Freescale Android Media codecs and patents: is there any patent to pay before releasing to third party?

cancel
Showing results for 
Search instead for 
Did you mean: 

Freescale Android Media codecs and patents: is there any patent to pay before releasing to third party?

Jump to solution
7,177 Views
DiegoFSL
Contributor III

Hi everybody,

I'd like to ask a questions to which I can't seem to find a clear answer.

Freescale i.MX6Q SOC (this is the one we use the most, but some considerations apply also to others) has features that allow to decode media streams (audio and video) in hardware.

In particular, the "i.MX_Android_Extended_Codec_Release_Notes.pdf" document for the Freescale Android release, lists several "Freescale enhanced codecs".

The release description says that "Only codecs that have no license restriction are included in omxplayer package."

What does exactly "no license restriction" stand for? In particular I'm trying to figure out if I need to pay for patents related to some of those codecs, for example mp3, aac, H.264 and so on. I mean, is the decoding / encoding functionality implemented in hardware, so that there's no patent encumbered functionality in the software?

Can anybody give an indication, and eventually list special cases if there are any?

Thanks in advance!

Labels (4)
1 Solution
312 Views
stephencox
NXP Pro Support
NXP Pro Support

Hello Diego,

The landscape of codecs at Freescale, their different license terms and how they need to be "handled" is indeed confusing. Let me see if I can clarify the i.MX codec/extended codec scenario:

  • i.MX processors include fundmental media acceleration technology but do not include licensed hardware IP to accelerate a particular proprietary codec (Dolby, REAL or the like). Some of our DSP products do have licensed hardware acceleration IP (requiring a royalty -- paid by FSL) but not the i.MX line. Consequently there is no codec royalty required to use or distribute an i.MX  product from a hardware standpoint.
  • Software Codecs at Freescale come in three basic flavors:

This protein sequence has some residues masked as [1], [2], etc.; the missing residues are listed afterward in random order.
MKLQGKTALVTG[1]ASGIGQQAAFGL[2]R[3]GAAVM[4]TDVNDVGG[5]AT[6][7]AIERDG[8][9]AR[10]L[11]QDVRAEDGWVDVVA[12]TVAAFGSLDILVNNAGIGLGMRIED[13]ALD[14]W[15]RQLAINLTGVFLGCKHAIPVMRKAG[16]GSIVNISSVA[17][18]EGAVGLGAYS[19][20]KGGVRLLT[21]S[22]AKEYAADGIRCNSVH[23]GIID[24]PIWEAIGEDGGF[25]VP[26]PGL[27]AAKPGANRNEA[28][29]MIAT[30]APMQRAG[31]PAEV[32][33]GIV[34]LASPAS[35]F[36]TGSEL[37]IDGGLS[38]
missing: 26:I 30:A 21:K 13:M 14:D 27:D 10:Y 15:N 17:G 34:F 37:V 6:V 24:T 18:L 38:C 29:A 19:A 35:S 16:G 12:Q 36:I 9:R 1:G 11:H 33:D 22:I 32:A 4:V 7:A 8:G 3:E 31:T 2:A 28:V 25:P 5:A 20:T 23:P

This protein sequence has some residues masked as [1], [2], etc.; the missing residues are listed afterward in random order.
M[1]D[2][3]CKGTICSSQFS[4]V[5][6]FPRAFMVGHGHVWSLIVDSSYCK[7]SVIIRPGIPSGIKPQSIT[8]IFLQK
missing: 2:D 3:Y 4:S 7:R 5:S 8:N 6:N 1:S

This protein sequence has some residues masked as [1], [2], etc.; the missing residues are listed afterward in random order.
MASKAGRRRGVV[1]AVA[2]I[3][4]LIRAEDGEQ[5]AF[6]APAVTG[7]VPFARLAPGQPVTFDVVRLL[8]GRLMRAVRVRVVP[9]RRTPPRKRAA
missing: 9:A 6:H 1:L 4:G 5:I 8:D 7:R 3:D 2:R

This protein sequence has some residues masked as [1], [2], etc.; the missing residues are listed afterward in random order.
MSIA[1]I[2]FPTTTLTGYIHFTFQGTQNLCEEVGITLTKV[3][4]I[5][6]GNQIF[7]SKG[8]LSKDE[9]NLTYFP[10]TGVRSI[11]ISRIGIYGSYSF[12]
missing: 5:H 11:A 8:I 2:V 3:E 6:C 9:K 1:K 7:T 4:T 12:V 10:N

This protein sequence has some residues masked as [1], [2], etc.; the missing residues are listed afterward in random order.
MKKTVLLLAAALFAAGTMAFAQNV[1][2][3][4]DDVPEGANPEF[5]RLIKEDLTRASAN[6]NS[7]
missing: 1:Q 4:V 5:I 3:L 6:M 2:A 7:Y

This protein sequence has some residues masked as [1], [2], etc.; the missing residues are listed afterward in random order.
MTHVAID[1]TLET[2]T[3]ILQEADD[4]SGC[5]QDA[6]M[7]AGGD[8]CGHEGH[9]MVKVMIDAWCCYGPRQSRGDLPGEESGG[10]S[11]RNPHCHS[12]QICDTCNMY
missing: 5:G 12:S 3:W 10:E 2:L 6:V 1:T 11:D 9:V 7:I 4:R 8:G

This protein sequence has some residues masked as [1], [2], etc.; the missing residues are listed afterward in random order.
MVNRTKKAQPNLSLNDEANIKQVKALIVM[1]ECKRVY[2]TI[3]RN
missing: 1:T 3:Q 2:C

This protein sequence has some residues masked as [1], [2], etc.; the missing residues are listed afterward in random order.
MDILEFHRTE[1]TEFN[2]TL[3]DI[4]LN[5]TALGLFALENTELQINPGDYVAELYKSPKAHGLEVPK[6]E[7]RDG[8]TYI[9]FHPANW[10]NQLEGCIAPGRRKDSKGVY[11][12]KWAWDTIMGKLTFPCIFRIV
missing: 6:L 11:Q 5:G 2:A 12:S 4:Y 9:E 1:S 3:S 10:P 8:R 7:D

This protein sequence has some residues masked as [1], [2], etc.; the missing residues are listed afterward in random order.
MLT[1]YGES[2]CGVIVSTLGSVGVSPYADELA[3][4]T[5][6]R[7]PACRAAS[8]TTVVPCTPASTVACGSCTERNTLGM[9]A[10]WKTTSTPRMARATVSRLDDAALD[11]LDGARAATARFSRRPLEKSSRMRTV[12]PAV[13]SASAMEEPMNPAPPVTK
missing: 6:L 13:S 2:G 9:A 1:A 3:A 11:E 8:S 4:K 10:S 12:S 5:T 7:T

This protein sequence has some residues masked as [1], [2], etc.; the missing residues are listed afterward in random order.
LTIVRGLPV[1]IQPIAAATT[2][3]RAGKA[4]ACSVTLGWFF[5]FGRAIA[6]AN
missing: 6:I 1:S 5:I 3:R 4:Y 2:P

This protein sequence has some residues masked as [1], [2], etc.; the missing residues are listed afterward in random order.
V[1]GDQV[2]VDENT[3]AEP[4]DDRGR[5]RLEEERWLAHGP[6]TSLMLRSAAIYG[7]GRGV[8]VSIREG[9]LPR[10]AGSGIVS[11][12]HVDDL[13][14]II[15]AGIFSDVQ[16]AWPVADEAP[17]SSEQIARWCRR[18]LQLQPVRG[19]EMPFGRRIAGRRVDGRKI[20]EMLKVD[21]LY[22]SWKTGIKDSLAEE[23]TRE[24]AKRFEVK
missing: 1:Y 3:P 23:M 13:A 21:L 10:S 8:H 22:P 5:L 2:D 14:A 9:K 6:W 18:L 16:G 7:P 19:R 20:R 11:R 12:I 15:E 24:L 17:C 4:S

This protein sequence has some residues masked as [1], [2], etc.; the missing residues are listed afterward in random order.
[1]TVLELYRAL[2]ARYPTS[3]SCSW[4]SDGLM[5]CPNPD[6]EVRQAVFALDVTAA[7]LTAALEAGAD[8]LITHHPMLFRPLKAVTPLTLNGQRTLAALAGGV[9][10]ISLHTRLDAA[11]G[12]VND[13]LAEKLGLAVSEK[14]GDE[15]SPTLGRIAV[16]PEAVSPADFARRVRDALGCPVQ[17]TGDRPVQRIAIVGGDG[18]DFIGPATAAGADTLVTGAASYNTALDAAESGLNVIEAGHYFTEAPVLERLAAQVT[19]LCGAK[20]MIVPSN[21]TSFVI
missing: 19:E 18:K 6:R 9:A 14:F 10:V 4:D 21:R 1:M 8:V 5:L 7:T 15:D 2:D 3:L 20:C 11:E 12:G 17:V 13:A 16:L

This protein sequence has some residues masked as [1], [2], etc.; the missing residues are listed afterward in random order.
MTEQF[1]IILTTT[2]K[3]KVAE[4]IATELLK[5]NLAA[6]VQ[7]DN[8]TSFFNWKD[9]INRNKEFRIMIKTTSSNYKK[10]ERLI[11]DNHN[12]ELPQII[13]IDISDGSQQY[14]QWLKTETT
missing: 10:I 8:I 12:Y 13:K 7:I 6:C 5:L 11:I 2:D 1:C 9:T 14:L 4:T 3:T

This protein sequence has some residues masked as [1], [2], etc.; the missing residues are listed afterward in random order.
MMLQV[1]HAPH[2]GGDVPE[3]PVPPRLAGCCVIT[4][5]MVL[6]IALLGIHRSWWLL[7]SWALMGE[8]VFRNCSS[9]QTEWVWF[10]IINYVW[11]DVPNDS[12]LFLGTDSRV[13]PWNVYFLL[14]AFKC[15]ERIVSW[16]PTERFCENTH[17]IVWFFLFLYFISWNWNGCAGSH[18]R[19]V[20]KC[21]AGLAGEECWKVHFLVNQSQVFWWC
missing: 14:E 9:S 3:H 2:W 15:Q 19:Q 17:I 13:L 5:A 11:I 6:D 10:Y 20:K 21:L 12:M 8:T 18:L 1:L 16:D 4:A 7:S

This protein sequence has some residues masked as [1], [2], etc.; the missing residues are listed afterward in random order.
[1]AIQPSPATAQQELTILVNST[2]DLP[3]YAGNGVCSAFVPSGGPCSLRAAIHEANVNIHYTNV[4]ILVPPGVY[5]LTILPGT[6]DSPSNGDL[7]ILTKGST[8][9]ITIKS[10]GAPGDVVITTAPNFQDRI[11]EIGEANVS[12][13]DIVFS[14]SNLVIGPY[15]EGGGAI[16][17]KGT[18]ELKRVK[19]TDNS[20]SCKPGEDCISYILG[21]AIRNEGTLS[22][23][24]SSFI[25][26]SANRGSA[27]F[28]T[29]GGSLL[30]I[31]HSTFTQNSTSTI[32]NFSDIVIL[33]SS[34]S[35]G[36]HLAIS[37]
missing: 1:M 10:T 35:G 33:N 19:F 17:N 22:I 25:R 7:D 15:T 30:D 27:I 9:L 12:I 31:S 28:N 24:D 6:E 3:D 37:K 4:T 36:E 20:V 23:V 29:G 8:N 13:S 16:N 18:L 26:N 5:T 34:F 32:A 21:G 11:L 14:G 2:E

• Restricted Access Proprietary Codecs (usually with restricted use & distribution terms) such as Dolby, Windows Media (Microsoft) and REAL... these proprietary codecs can ONLY be delivered to customers that are licensed by the codec company (as verified by visiting the codec company's licensee listing website). After verification Freescale can provide these codecs to customers via a separate, monitored (and licensed) download.
    • Restricted Use/distribution codecs such as MPEGLA (MP3, H.264...), AAC... these are also considered proprietary codecs BUT the licensors allow Freescale to distribute them in our standard BSP (or extended package) for internal use and demonstration purposes  -- any commercial distribution requires the customer to engage directly with the Licensor to garner a proper license. These terms are included in the appendix of the license you clicked through to take delivery of the Android BSP.
    • Open source or "unrestricted use" codecs like OPUS (many others). We include several of these codecs in our BSP/extended package (typically only requiring proper copyrighting for use and distribution) BUT as our click-through license suggests, all open source software (codec or other) that we distribute falls under the associated open source license for that code (BSD, LGPL...) and customers should find and review the salient license if they plan to distribute.
  • We do not include any Restricted Access Proprietary codecs (Dolby, Windows Media, REAL) with the standard BSP or in the Android extended multimedia package -- again those codecs require a "request and license verification" maneuver before we could offer access.
  • We do include Restricted use and open source/unrestricted codecs in both our BSP and the Media extensions package.
    • There is no royalty for internal use/development or demonstration (please see the click through license and appendix for details)
    • Many of these codecs fall under simple copyright restrictions (See their individual licenses if you plan to distribute an end product that includes them.)
    • Some of the Restricted use/distribution codecs like MP3, H.264 (all MPEGLA technologies) require customers to sign a commercial distribution license directly with the licensor BEFORE you ship end products that include their technology (these are identified in the license appendix).

Hopefully I answered more questions than I created!

View solution in original post

9 Replies
312 Views
DiegoFSL
Contributor III

Ok, so it all goes back to "it would be nice to have an easy option to remove proprietary CODEC decode/encode technology software from Freescale BSPs" as also asked here:

Re: How to disable i.MX6DQ video/audio codec.

0 Kudos
313 Views
stephencox
NXP Pro Support
NXP Pro Support

Hello Diego,

The landscape of codecs at Freescale, their different license terms and how they need to be "handled" is indeed confusing. Let me see if I can clarify the i.MX codec/extended codec scenario: